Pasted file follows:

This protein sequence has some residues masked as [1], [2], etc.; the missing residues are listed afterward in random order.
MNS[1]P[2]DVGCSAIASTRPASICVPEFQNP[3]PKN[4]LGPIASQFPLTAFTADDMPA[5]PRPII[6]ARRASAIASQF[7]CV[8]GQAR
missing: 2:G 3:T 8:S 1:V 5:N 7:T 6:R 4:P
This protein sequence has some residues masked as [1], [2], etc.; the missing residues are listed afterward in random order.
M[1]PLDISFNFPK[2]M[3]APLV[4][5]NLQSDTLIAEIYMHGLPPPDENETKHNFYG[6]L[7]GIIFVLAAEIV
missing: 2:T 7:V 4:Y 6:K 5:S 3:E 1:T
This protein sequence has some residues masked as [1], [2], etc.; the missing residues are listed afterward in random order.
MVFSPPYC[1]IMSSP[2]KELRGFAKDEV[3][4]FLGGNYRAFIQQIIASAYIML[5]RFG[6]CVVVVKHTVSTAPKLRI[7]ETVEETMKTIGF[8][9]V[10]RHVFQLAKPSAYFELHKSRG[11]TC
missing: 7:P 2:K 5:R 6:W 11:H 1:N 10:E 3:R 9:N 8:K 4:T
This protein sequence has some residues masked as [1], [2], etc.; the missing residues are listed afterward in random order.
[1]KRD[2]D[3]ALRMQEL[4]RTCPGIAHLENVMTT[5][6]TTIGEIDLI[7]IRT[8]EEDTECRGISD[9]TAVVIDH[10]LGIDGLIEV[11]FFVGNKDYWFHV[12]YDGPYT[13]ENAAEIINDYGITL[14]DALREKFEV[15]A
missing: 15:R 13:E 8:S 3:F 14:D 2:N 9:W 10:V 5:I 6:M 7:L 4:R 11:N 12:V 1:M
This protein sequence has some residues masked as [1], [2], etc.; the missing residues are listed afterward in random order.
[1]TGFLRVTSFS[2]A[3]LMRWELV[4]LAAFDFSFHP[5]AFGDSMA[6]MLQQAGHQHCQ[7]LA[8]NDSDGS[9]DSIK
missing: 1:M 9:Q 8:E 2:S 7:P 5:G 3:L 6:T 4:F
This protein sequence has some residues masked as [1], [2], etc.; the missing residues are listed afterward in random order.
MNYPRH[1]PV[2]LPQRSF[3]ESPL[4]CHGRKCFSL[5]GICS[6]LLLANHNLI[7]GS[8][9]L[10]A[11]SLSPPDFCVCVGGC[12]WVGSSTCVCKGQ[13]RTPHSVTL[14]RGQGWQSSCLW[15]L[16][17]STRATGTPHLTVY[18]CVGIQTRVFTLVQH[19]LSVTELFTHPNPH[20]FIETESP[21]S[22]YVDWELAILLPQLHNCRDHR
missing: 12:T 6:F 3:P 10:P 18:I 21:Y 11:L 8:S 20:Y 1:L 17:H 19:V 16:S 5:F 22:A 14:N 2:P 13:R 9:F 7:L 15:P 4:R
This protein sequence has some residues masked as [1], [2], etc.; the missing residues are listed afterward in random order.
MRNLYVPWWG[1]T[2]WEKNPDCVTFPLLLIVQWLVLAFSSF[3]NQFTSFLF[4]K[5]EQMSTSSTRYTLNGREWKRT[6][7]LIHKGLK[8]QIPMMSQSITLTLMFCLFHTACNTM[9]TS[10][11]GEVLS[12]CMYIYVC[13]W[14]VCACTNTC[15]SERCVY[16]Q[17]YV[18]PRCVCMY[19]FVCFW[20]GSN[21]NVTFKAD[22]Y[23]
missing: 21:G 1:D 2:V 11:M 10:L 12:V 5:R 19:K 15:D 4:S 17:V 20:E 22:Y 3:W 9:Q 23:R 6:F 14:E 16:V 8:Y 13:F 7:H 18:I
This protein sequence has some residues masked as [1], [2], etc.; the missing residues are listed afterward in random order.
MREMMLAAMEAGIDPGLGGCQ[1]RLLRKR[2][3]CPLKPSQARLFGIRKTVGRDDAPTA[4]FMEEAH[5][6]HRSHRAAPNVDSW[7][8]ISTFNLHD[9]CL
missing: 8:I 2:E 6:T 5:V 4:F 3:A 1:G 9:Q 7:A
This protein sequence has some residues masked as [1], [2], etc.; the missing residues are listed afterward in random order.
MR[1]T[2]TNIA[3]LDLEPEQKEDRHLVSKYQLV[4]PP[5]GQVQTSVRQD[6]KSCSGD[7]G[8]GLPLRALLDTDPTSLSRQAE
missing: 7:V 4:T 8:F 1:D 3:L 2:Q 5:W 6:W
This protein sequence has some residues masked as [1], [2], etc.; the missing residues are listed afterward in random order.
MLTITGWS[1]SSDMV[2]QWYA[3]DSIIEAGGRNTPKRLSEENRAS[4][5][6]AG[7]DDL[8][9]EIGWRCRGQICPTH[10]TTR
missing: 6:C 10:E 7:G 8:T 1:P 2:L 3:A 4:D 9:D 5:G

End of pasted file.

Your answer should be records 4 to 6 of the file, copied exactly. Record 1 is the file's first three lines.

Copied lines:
This protein sequence has some residues masked as [1], [2], etc.; the missing residues are listed afterward in random order.
[1]KRD[2]D[3]ALRMQEL[4]RTCPGIAHLENVMTT[5][6]TTIGEIDLI[7]IRT[8]EEDTECRGISD[9]TAVVIDH[10]LGIDGLIEV[11]FFVGNKDYWFHV[12]YDGPYT[13]ENAAEIINDYGITL[14]DALREKFEV[15]A
missing: 15:R 13:E 8:S 3:F 14:D 2:N 9:W 10:V 5:I 6:M 7:L 4:R 11:N 12:V 1:M
This protein sequence has some residues masked as [1], [2], etc.; the missing residues are listed afterward in random order.
[1]TGFLRVTSFS[2]A[3]LMRWELV[4]LAAFDFSFHP[5]AFGDSMA[6]MLQQAGHQHCQ[7]LA[8]NDSDGS[9]DSIK
missing: 1:M 9:Q 8:E 2:S 7:P 5:G 3:L 6:T 4:F
This protein sequence has some residues masked as [1], [2], etc.; the missing residues are listed afterward in random order.
MNYPRH[1]PV[2]LPQRSF[3]ESPL[4]CHGRKCFSL[5]GICS[6]LLLANHNLI[7]GS[8][9]L[10]A[11]SLSPPDFCVCVGGC[12]WVGSSTCVCKGQ[13]RTPHSVTL[14]RGQGWQSSCLW[15]L[16][17]STRATGTPHLTVY[18]CVGIQTRVFTLVQH[19]LSVTELFTHPNPH[20]FIETESP[21]S[22]YVDWELAILLPQLHNCRDHR
missing: 12:T 6:F 3:P 10:P 18:I 21:Y 11:L 8:S 20:Y 1:L 17:H 19:V 16:S 5:F 22:A 14:N 2:P 13:R 9:F 7:L 15:P 4:R